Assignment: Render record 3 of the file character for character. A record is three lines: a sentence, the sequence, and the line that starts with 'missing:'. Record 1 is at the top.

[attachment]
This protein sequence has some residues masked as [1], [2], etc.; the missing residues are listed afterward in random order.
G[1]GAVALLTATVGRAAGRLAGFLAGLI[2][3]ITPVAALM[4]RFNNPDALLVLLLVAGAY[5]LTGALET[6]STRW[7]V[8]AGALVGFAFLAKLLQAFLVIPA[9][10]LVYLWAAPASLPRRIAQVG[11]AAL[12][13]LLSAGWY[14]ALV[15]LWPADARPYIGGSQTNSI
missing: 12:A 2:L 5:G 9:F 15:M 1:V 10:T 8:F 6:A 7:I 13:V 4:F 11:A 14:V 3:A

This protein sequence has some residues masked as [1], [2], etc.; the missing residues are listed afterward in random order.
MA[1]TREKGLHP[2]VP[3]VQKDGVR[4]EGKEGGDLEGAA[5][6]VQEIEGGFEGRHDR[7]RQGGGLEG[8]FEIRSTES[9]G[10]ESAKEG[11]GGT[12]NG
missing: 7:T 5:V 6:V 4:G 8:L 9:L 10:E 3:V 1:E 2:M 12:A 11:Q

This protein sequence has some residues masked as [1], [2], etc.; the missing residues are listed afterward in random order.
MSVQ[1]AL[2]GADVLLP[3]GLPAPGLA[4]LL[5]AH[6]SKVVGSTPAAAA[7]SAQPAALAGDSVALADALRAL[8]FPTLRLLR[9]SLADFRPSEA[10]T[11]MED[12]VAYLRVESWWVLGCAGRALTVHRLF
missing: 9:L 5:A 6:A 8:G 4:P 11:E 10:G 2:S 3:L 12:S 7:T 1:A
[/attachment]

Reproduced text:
This protein sequence has some residues masked as [1], [2], etc.; the missing residues are listed afterward in random order.
MSVQ[1]AL[2]GADVLLP[3]GLPAPGLA[4]LL[5]AH[6]SKVVGSTPAAAA[7]SAQPAALAGDSVALADALRAL[8]FPTLRLLR[9]SLADFRPSEA[10]T[11]MED[12]VAYLRVESWWVLGCAGRALTVHRLF
missing: 9:L 5:A 6:A 8:G 4:P 11:E 10:G 2:S 3:L 12:S 7:T 1:A